Brand Guys Are Tied Tight

Steffan Postaer has just compared advertising to fly-fishing. Norman Maclean would not be pleased.

Brand advertising in its highest form is like fly-fishing: sleek, urbane, wise. Think glorious anthems, the launch of new campaigns. Fishing with lures is one step down. It’s brand advertising, packaged and distilled. Though not a lavish opus, it still requires craftsmanship. Grinder TV, the churn and burn of most advertising, is like fishing with live bait –messy, very effective, yet still true fishing. And then you have snagging. Perhaps unfairly, direct marketing is accused of being equally vicious in terms of “catching” customers.
Despite agency rhetoric about “proprietary tools” and “ROI” there is, as far as I know, no known form of marketing that can snag a customer from the general population. We still have to angle for consumers, attracting them with lures, hooking them with promises. That is why advertising, in its purist form, is an art, a lot like fly-fishing.

I happen to agree with Postaer that advertising and fishing are connected at the hip waders. But his hierarchical breakdown leaves me wondering about my own place in the ecosystem.
While I mull that over, here’s some “purity of the sport” video footage to ogle:

About David Burn

Co-founder and editor of AdPulp. I wrote my first ad for a political candidate when I was 17 years old. She won her race and I felt the seductive power of advertising for the first time. I worked for seven agencies in five states before launching my own practice in 2009. Today, I am head of brand strategy and creative at Bonehook in Portland, Oregon.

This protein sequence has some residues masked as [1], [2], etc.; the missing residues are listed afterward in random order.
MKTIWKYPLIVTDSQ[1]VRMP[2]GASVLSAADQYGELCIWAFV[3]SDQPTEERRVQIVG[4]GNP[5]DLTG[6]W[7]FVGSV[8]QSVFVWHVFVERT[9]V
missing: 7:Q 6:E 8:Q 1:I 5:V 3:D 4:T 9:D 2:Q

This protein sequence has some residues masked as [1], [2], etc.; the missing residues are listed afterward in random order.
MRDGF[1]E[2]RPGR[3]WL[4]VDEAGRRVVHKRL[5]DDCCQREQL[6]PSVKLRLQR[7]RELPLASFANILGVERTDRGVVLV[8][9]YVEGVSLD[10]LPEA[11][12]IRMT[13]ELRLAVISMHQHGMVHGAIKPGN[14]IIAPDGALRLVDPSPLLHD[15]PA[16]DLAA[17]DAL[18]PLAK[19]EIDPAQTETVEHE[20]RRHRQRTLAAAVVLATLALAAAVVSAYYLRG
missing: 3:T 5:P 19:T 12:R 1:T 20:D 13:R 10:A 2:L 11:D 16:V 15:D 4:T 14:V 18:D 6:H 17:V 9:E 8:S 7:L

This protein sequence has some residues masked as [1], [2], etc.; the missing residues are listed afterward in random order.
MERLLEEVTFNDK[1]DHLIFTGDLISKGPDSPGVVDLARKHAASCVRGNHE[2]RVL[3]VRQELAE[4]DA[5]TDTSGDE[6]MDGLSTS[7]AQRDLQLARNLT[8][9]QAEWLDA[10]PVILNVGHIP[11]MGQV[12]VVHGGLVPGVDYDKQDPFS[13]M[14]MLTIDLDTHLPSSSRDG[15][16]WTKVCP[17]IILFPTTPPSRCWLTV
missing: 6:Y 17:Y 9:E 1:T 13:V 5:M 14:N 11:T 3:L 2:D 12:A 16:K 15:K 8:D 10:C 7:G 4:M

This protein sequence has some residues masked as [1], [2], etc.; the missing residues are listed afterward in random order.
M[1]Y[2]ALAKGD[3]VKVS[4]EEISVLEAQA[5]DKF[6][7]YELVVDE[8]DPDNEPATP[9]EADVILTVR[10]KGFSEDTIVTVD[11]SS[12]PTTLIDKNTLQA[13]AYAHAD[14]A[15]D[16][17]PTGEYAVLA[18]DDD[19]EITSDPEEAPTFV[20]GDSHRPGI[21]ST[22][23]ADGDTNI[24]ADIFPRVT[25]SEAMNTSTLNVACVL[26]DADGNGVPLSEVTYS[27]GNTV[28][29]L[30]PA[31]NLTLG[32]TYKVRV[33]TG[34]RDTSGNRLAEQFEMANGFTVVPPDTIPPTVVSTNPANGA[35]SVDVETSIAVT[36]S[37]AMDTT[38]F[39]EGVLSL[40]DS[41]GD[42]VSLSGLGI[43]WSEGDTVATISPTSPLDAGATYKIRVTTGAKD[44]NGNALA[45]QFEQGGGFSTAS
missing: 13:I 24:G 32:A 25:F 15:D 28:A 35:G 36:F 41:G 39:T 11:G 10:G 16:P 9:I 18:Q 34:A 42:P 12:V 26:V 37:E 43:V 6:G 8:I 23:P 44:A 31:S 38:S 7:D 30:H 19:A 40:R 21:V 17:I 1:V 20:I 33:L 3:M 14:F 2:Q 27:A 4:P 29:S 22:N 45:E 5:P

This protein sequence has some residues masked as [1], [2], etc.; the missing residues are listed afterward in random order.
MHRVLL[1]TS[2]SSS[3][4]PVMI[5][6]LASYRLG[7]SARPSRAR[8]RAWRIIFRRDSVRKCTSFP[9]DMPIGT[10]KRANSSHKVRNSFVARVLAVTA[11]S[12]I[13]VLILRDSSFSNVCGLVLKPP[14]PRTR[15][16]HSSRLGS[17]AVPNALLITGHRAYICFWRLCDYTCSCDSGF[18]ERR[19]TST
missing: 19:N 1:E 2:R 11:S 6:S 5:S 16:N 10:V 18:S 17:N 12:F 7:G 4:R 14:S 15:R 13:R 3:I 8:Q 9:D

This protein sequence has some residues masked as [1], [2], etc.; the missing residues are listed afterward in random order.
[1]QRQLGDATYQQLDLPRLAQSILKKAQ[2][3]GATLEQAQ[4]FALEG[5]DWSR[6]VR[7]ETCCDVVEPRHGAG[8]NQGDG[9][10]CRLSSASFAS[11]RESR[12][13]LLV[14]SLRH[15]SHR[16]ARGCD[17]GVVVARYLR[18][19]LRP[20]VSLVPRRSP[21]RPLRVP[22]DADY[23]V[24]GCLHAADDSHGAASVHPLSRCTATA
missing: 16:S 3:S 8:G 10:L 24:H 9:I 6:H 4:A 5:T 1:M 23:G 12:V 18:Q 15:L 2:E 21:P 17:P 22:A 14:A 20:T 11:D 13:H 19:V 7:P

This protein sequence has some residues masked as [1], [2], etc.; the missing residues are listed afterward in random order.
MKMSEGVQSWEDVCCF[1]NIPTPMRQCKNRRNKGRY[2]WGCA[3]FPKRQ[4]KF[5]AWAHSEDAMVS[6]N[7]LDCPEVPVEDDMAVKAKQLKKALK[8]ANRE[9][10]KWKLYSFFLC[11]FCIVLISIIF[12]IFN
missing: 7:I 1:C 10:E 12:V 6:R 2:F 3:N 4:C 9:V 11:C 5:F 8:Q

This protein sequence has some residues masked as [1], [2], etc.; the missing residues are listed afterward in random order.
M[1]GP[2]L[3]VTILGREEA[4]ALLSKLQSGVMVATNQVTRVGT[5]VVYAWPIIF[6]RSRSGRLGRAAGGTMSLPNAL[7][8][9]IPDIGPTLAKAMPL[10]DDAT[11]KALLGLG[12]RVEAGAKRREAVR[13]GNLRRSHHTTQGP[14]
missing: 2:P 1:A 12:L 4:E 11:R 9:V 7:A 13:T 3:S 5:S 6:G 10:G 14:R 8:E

1. Postaer is really struggling to come up with the second original idea in his career. The fishing analogy has already been presented—and published—by Andrew Jaffe.

  2. Thank you for posting, David. I do want to add the following, not as a rebuttal to Fishy B (a vulgar bottom feeder), but as an addendum: Half my business comes via direct marketing. I have much respect for this means of reaching consumers. Choice (from the targeted consumer) is what makes it no more or less reliable than any other form. I am not stating any type of marketing as “snagging.” What is suspicious, however, is our intense pursuit of “ROI.” When we connive to get customers at the expense of integrity I believe the line gets crossed. An example of this would be a mailing that pretends to be crucial information but, in fact, is a sell sheet. Or when we prey on the fears of our fellows: If YOU don’t buy our product YOU will suffer. Seen in this light, no form of advertising (direct or brand) is without culpability. Something to think about as we bait our hooks.